Free Money for the Poor

Browse enough liberal blogs and eventually you’ll find an article along the lines of: “If we would just stop fighting in [insert war here], we’d have enough money to completely eliminate poverty!” That is, if you took the money currently used to fight a particular war (or arms race), and divided it up among all the nation’s poor, there would be enough money to lift every poor person out of poverty. To be more precise mathematically: for each poor person compute the difference between that person’s income and the poverty rate. Sum up these differences over all poor people. The result is less than the defense budget by a comfortable margin.

Too poor for shoes

The argument is compelling. The numbers do indeed add up. Slash the defense budget and give the proceeds to the poor and you will eliminate poverty – for at least a few weeks. After that, millions of almost poor people will wonder why they are working so hard to make a few hundred dollars per year over the guaranteed dole. And those on the dole will wonder why they should work at all. Ending poverty takes more money that it appears at first glance.

Lest you think I am picking on liberals, many conservatives make the same economic error. They complain that if you took the entire social welfare budget and just handed it out to the poor, you’d be able to give every poor person $100,000 a year thereabouts. Once again, the numbers do add up, and you could do more than eliminate poverty – for a few minutes. Then the economy would collapse as everyone below upper middle class would quit work and line up for the dole.

You cannot cure poverty by just giving money to the poor. Such money is not free money! If you give to people because they are poor, you are paying them to be poor.

Politicians have halfway learned this lesson. This is why our welfare state system is so large. To get welfare to the poor, our politicians have created a wide array of programs, tax breaks and subsidies to the not-so-poor in order to have some incentive for the poor to better themselves. The system works…better than the simplistic solutions above. But it isn’t perfect, or even all that nice. Members of the underclass are still being paid to be poor. Many who are truly needy fall in the cracks between programs. Finally, the current “system” of welfare, tax breaks and middle class entitlements is driving our government into bankruptcy. We are running huge budget deficits when we should be running surpluses to prepare for Baby Boomer retirement.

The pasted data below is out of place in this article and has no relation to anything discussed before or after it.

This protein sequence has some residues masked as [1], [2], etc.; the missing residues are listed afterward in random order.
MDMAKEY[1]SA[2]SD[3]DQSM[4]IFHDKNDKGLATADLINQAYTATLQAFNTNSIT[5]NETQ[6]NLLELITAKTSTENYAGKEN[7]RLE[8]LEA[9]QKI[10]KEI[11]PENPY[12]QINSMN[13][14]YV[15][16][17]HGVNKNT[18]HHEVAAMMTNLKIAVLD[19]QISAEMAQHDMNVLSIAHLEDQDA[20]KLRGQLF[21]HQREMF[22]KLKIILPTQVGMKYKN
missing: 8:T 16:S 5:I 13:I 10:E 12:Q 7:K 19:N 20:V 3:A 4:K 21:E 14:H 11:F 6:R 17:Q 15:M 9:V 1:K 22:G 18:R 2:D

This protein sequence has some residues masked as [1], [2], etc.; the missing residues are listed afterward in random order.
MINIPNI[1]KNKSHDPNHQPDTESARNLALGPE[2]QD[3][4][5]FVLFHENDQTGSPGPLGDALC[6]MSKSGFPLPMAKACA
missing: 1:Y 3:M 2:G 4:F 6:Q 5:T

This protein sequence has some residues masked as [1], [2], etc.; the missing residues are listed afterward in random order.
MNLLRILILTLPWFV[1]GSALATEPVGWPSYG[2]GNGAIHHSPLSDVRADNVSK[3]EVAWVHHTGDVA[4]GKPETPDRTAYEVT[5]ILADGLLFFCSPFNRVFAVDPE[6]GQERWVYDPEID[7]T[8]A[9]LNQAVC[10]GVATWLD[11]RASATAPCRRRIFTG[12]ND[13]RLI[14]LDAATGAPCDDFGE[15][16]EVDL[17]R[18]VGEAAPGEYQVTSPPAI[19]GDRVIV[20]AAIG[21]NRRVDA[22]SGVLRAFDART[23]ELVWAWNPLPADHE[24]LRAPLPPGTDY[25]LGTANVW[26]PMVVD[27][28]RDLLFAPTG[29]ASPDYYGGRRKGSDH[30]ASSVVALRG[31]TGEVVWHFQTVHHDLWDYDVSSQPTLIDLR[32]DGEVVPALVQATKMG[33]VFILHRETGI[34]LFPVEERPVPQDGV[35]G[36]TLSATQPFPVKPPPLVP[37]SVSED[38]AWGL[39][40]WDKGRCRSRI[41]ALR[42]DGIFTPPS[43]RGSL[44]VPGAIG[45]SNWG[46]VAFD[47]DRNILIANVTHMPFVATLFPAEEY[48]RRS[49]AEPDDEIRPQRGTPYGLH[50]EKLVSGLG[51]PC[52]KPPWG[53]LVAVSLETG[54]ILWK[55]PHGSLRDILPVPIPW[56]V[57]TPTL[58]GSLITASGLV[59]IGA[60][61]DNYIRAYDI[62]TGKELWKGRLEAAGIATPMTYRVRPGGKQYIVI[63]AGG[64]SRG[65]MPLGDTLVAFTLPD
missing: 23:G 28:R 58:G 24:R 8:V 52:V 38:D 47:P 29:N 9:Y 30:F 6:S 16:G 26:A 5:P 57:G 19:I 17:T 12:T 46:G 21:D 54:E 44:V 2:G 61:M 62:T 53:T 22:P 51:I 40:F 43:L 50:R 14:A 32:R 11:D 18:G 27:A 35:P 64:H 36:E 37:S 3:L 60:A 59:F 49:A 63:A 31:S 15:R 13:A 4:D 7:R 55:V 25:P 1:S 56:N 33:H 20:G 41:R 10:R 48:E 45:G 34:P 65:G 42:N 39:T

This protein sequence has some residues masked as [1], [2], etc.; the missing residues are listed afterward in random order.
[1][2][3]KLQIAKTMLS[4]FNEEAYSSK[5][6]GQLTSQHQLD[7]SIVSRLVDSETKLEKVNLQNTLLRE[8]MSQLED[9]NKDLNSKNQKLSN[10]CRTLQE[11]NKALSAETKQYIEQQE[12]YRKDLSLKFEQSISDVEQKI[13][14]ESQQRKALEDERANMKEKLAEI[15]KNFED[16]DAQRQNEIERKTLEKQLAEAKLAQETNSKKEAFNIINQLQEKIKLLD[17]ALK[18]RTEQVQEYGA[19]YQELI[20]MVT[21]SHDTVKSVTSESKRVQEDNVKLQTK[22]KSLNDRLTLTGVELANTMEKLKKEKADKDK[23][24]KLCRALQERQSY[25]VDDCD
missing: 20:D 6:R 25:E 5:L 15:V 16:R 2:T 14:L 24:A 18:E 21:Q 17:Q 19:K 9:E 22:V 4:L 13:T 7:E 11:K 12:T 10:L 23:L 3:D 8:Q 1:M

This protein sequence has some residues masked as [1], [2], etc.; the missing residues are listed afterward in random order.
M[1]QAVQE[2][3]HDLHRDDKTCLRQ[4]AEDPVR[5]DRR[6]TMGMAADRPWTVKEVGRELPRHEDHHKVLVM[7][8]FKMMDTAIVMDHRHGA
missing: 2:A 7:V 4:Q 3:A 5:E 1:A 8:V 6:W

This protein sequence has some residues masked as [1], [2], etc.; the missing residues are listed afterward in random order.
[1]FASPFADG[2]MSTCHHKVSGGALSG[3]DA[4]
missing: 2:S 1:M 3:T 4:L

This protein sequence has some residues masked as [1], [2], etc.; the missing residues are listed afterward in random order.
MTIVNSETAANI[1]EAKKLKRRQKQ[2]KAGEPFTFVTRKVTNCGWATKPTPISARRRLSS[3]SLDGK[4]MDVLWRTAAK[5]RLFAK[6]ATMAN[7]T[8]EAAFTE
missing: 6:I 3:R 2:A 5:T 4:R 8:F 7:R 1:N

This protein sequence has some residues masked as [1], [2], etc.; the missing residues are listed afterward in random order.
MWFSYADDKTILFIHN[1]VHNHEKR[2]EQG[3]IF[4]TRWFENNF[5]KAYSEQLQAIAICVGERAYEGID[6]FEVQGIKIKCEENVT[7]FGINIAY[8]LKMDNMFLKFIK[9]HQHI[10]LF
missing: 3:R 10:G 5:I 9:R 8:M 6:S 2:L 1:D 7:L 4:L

Simplistic welfare fails. We have advanced beyond simplistic social services but have done so in a very ugly evolutionary fashion. Our politicians have applied several layers of Band Aids to each generation of social programs as problems arose. To have a more streamlined welfare system we need to go back to first principles and look at the alternatives to simply handing out money to the poor:

1. Give out free money to people who were poor. For example, divide up the welfare budget to all who were poor as of January 1, 2010. As long as we don’t have time machines, you cannot change your past status, so this prior need money would indeed be free money. Since yesterday’s poor correlate strongly with today’s poor, most of today’s needy would receive benefits, but they wouldn’t be penalized for making their lives better. This solution would be as cheap and efficient as the simplistic solutions above, but would degrade over time. New people become poor. Many of yesterday’s poor will graduate to middle class status or better. Continuing this retroactive entitlement would create a sort of lower class nobility. (But the underlying principle could be used quite effectively in special situations, such as bootstrapping impoverished Third World villages out of poverty.)